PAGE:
Project_2_AR2015 BACKGROUND: Genomic instability is a conserved hallmark of eukaryotic aging and increased DNA damage load has been shown to promote both cancer and age-related diseases. Moreover, epigenetic changes such as altered histone modification patterns appear sufficient to modulate life span in model organisms. We have previously uncovered a potential link between DNA damage and age-related epigenomic changes, suggesting that DNA damage can alter chromatin structure at DNA breaks and beyond. Specifically, the histone modifier SIRT1 is redistributed across chromatin in response to DNA damage, moving away from SIRT1-regulated promoters to sites of DNA damage. This reorganization may be critical for efficient DNA repair, but comes at the cost of deregulation of SIRT1 target genes, which mirrors aspects of age-associated transcriptional deregulation. This work led to the more general hypothesis that a DNA damage-induced reorganization of chromatin modifiers may underlie the alterations in gene expression and genomic stability that characterize eukaryotic aging. More recently we have identified a repressive chromatin module, consisting of the macro-histone variant macroH2A1 and the H3K9 methyltransferase PRDM2, as a modulator of DSB repair (see Project 1). Given that both proteins are involved in epigenome maintenance in the absence of DNA damage and have further been linked to malignant transformation and age-related chromatin reorganization, we speculate that their recruitment to DSBs may (transiently) affect the latter. In light of these findings, it will be of great interest to determine if DNA damage-induced epigenetic changes can induce age-related organ pathologies. OBJECTIVE AND RESULTS: To better understand how DNA damage and its repair affect the (epi-)genome over a lifetime, and how these changes impinge on tissue homeostasis, disease progression and mammalian aging, we generated a mouse model that allows for the conditional induction of DNA double-strand breaks (DSB-mice). In this model, the DSB-inducing homing endonuclease I-PpoI is under the control of both Cre-recombinase and a Tamoxifen-activated nuclear translocation domain (ERT2), and optimal DSB induction requires both Cre and Tamoxifen. DSB-mice will be analyzed for (i) epigenetic changes following DSB induction both at DSB containing loci and at ostensibly undamaged regions and (ii) DNA damage-associated changes in tissue function using histology and biochemical approaches. To follow the consequences of DSB induction in a tractable cell type, we generated DSB-mice under the control of the T cell specific lck-Cre transgene. Hematopoietic cells have been well studied in the context of DNA damage and concomitant functional decline and can be readily isolated and manipulated. Cells expressing the ERT2-I-PpoI fusion protein were identified based on co-expression of a GFP reporter gene and we have confirmed that up to 95% of T cells are GFP-, and thus I-PpoI-positive. Tamoxifen treatment resulted in DSB induction at all tested I-PpoI target sites and promoted a cellular response to DSBs comparable to that observed in mice exposed to 3 Gy of ionizing radiation. DSB-bearing T cells were isolated by cell sorting of GFP-positive cells for downstream analyses. We have further established in vitro culture conditions for ex vivo isolated I-Ppo-expressing T cells. Using this model, we were able to dissect the impact of DSB induction on DSB-associated genes in primary cells. Specifically, we found that DSBs promote a transient, DNA damage signaling-dependent repression of break-associated genes both in vivo and in vitro. Importantly, we observed no evidence for persistent changes in the expression of these genes, consistent with an efficient restoration of DSB-induced gene deregulation following DSB repair. Together, these findings reveal an unexpected capacity of primary cells to maintain transcriptome integrity in response to DSBs, and, thus, point to alimited role for DNA damage as a mediator of epigenetic dysfunction often associated with aging and disease. In depth analyses of possible indirect epigenetic defects at non-DSB associated genomic loci as well as a dissection of physiological consequences of DSB induction for T cell differentiation and function are ongoing. IMPLICATIONS: The potential of DNA damage to affect cell function both through direct DNA alterations and through indirect, epigenetic changes in chromatin structure puts it at a critical position to influence eukaryotic aging and disease progression. Our recent data suggest that mammalian cells have evolved a surprising capacity to maintain transcriptome integrity and ,thus, balance the potentially harmful epigenetic impact of DSB repair. Nevertheless, a global DNA damage-induced reorganization of chromatin remains a possibility, particularly in the presence of persisting DSBs, which may explain epigenetic changes observed with age and/or during malignant transformation. A disturbance of nuclear integrity has been tightly linked to aging, cancer and degenerative diseases, and our work is expected to shed light on the molecular drivers of DNA repair associated chromatin reorganization. Together, this work may thus improve our understanding of the functional interplay between DNA damage, age-related (epi)genomic reorganization and tissue homeostasis with implications for cancer development as well as therapeutic intervention.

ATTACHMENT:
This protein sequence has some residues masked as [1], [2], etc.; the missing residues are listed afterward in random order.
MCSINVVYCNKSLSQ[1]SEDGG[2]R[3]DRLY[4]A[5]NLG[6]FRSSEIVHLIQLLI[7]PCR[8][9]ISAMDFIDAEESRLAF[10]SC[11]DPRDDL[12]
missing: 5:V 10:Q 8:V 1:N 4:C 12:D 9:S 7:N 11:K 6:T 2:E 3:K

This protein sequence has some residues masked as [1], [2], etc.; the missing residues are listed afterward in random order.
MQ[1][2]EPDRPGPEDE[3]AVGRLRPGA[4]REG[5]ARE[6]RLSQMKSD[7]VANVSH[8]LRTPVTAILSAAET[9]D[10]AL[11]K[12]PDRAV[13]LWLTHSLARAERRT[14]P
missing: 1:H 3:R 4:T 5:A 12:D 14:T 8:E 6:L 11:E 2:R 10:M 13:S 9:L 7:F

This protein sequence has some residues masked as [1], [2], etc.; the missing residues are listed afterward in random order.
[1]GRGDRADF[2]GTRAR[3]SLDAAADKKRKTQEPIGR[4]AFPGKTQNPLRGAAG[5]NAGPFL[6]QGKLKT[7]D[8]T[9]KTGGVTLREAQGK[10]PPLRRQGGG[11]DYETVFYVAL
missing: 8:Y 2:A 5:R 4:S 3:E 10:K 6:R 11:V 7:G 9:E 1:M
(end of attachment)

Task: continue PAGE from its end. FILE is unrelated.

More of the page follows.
National Institute of Health (NIH)
National Cancer Institute (NCI)
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Kim, Jeongkyu; Sturgill, David; Sebastian, Robin et al. (2018) Replication Stress Shapes a Protective Chromatin Environment across Fragile Genomic Regions. Mol Cell 69:36-47.e7
Kim, Jeongkyu; Sturgill, David; Tran, Andy D et al. (2016) Controlled DNA double-strand break induction in mice reveals post-damage transcriptome stability. Nucleic Acids Res 44:e64
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